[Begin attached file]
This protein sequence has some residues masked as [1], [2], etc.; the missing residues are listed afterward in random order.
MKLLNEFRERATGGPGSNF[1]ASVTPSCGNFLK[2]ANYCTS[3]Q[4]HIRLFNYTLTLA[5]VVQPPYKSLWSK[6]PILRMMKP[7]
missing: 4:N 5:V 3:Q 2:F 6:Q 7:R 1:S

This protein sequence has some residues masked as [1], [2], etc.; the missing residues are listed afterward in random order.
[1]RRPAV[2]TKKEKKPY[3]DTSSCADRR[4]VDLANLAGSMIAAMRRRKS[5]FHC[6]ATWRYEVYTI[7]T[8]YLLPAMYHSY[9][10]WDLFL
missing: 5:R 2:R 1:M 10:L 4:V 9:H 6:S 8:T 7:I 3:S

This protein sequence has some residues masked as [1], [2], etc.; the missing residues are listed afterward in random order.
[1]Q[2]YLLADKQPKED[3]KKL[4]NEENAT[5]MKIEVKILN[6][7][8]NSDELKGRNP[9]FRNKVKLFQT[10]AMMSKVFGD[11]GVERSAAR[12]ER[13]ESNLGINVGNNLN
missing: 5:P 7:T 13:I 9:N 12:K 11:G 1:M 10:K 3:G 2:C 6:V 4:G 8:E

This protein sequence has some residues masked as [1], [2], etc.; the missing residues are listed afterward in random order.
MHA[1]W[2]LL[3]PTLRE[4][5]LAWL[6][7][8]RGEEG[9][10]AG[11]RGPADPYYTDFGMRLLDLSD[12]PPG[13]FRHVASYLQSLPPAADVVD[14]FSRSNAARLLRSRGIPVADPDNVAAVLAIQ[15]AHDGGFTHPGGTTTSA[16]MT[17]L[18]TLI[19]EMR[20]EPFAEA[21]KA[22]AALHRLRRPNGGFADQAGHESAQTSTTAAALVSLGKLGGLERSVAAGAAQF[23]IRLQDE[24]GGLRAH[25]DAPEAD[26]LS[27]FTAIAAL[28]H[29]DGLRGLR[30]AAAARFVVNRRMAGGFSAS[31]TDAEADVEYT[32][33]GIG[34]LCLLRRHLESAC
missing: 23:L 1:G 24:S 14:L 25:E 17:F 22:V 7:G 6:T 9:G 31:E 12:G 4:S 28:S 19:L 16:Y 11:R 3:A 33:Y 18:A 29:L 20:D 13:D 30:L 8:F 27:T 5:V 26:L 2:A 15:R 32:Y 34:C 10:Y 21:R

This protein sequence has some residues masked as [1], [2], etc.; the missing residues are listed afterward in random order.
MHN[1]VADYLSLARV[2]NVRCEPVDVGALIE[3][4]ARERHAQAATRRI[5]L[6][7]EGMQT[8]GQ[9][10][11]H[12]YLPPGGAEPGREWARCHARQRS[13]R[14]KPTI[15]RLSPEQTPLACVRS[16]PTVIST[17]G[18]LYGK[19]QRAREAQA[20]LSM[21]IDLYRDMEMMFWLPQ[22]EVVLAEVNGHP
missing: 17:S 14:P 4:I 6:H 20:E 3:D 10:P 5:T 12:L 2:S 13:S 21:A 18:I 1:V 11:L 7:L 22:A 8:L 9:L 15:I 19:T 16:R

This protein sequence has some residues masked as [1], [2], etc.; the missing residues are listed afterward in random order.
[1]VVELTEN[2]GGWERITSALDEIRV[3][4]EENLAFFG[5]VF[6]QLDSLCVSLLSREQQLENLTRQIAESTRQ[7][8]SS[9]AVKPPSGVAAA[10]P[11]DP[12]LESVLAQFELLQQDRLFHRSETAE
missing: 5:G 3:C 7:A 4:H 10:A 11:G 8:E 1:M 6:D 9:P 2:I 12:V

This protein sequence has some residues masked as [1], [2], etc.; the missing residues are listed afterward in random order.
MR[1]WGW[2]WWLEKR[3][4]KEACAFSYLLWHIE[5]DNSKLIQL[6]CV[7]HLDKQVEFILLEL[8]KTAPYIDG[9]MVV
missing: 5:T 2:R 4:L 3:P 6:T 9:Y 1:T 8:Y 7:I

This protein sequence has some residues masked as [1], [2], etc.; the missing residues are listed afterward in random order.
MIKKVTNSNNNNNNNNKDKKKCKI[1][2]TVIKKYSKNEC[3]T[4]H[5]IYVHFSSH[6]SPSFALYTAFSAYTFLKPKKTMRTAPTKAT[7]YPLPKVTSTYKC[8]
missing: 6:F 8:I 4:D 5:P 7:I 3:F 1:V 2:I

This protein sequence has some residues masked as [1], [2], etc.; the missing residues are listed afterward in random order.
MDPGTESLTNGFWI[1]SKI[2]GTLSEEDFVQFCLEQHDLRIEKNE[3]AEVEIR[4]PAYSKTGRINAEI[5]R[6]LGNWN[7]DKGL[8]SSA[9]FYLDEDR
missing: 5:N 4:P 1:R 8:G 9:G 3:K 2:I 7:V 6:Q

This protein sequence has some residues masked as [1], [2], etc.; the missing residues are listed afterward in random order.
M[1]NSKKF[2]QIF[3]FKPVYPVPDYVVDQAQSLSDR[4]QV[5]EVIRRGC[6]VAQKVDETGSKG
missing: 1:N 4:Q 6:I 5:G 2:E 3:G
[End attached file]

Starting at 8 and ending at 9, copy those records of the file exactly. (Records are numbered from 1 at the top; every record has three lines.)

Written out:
This protein sequence has some residues masked as [1], [2], etc.; the missing residues are listed afterward in random order.
MIKKVTNSNNNNNNNNKDKKKCKI[1][2]TVIKKYSKNEC[3]T[4]H[5]IYVHFSSH[6]SPSFALYTAFSAYTFLKPKKTMRTAPTKAT[7]YPLPKVTSTYKC[8]
missing: 6:F 8:I 4:D 5:P 7:I 3:F 1:V 2:I

This protein sequence has some residues masked as [1], [2], etc.; the missing residues are listed afterward in random order.
MDPGTESLTNGFWI[1]SKI[2]GTLSEEDFVQFCLEQHDLRIEKNE[3]AEVEIR[4]PAYSKTGRINAEI[5]R[6]LGNWN[7]DKGL[8]SSA[9]FYLDEDR
missing: 5:N 4:P 1:R 8:G 9:G 3:K 2:I 7:V 6:Q